A Simulation-Based Performance Analysis Tool for Aircraft Design Workflows
Agostino De Marco, Vittorio Trifari, Fabrizio Nicolosi, Manuela Ruocco
A simulation-based approach for take-off and landing performance assessments is presented in this work. In the context of aircraft design loops, it provides a detailed and flexible formulation that can be integrated into a wider simulation methodology for a complete commercial aviation mission. As a matter of fact, conceptual and preliminary aircraft design activities require iterative calculations to quickly make performance predictions on a set of possible airplane configurations. The goal is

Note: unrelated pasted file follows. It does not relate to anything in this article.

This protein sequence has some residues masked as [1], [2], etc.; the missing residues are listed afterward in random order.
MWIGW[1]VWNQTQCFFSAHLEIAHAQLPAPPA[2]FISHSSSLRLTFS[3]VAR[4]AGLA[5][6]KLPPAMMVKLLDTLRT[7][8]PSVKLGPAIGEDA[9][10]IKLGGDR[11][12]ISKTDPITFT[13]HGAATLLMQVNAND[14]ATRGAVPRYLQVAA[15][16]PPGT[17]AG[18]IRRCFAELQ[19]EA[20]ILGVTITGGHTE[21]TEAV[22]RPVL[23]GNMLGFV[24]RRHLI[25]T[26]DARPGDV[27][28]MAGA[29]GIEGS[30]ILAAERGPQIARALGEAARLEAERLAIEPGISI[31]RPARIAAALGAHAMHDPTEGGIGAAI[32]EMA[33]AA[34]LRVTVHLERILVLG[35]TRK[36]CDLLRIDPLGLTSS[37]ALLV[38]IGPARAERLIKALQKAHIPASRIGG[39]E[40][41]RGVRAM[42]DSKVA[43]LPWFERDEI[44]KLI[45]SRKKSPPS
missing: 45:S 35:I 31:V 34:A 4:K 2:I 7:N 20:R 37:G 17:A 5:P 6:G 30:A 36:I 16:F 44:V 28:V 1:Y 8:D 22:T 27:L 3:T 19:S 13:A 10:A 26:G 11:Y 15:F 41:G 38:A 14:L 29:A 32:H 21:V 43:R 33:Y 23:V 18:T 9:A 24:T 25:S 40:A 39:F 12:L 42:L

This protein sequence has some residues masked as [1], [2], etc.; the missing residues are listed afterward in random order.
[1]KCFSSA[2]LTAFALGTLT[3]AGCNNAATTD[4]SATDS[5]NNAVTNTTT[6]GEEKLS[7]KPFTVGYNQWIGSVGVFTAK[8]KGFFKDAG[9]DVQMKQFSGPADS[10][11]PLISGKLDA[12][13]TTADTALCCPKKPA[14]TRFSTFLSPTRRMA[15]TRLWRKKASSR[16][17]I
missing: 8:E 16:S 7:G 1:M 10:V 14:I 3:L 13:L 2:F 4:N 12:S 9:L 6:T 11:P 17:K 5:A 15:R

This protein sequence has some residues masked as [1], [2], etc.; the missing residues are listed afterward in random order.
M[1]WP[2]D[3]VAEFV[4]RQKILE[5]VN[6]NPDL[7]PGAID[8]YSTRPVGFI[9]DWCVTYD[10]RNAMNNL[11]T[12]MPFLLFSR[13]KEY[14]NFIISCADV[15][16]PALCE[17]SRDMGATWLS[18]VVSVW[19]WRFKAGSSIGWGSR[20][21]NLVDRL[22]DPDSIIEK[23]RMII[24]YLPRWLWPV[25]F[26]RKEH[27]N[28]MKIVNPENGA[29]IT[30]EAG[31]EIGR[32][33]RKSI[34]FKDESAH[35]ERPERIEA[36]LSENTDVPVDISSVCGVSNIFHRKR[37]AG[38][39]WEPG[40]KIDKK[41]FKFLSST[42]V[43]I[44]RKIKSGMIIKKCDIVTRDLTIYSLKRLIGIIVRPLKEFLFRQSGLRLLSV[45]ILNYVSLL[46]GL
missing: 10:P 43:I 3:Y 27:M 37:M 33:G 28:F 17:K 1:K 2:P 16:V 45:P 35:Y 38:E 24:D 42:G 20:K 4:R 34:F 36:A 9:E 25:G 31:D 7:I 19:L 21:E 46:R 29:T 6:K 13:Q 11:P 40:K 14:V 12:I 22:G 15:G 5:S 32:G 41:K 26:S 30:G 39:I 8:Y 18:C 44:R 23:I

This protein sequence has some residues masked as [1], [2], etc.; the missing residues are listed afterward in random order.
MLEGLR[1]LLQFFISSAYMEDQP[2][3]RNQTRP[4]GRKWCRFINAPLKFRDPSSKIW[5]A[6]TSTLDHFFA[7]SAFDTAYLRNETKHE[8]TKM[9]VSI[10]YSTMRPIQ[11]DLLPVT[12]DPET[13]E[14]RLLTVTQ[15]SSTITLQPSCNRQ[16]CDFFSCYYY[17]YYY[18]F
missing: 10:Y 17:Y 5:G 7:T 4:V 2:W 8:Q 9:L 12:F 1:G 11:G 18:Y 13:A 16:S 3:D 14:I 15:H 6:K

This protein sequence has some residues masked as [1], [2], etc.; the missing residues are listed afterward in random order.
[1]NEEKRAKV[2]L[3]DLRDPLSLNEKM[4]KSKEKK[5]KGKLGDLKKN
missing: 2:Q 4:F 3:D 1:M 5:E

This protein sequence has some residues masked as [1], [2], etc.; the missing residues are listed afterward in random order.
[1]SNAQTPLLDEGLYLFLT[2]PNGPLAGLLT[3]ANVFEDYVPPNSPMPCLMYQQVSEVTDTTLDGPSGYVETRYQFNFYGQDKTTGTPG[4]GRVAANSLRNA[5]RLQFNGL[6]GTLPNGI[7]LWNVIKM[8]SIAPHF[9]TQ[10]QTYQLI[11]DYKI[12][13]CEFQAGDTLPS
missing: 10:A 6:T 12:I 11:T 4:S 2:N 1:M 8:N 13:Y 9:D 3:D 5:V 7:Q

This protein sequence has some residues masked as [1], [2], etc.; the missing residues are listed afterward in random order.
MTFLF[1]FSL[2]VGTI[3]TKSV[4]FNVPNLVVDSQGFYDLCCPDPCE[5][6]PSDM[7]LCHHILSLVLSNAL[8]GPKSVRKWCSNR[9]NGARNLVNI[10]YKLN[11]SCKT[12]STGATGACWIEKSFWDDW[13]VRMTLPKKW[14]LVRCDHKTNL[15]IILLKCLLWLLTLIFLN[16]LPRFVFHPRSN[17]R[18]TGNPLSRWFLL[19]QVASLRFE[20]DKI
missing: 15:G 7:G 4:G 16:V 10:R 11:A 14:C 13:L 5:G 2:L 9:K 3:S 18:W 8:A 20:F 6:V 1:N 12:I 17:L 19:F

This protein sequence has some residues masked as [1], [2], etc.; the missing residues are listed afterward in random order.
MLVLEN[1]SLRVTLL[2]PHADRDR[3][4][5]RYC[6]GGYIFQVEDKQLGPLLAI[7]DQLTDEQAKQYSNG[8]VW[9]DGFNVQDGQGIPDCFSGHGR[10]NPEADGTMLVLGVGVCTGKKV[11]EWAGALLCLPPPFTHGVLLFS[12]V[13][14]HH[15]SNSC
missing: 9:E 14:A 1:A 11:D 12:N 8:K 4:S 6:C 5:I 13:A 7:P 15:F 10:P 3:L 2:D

... to search for a design that best fits all top level aircraft requirements among the results of a great number of multi-disciplinary analyses, as fast as possible, and with a certain grade of accuracy. Usually, such a task is carried out using statistical or semi-empirical approaches which can give pretty accurate results in no time. However, those prediction methods may be inappropriate when dealing with innovative aircraft configurations or whenever a higher level of accuracy is necessary. Simulation-based design has become crucial to make the overall process affordable and effective in cases where higher fidelity analyses are required. A common example when flight simulations can be effectively used to support a design loop is given by aircraft mission analyses and performance predictions. These usually include take-off, climb, en route, loiter, approach, and landing simulations. This article introduces the mathematical models of aircraft take-off and landing and gives the details of how they are implemented in the software library JPAD. These features are not present in most of the currently available pieces of preliminary aircraft design software and allow one to perform high fidelity, simulation-based take-off and landing analyses within design iterations. Although much more detailed than classical semi-empirical approaches, the presented methodologies require very limited computational effort. An application of the proposed formulations is introduced in the second part of the article. The example considers the Airbus A220-300 as a reference aircraft model and includes complete take-off and landing performance studies, as well as the simulation of both take-off and landing certification noise trajectories.